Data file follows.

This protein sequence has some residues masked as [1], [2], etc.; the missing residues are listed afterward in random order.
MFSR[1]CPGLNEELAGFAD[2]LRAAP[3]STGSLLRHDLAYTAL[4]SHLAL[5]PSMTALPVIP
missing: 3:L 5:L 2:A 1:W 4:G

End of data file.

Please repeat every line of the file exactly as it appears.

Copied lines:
This protein sequence has some residues masked as [1], [2], etc.; the missing residues are listed afterward in random order.
MFSR[1]CPGLNEELAGFAD[2]LRAAP[3]STGSLLRHDLAYTAL[4]SHLAL[5]PSMTALPVIP
missing: 3:L 5:L 2:A 1:W 4:G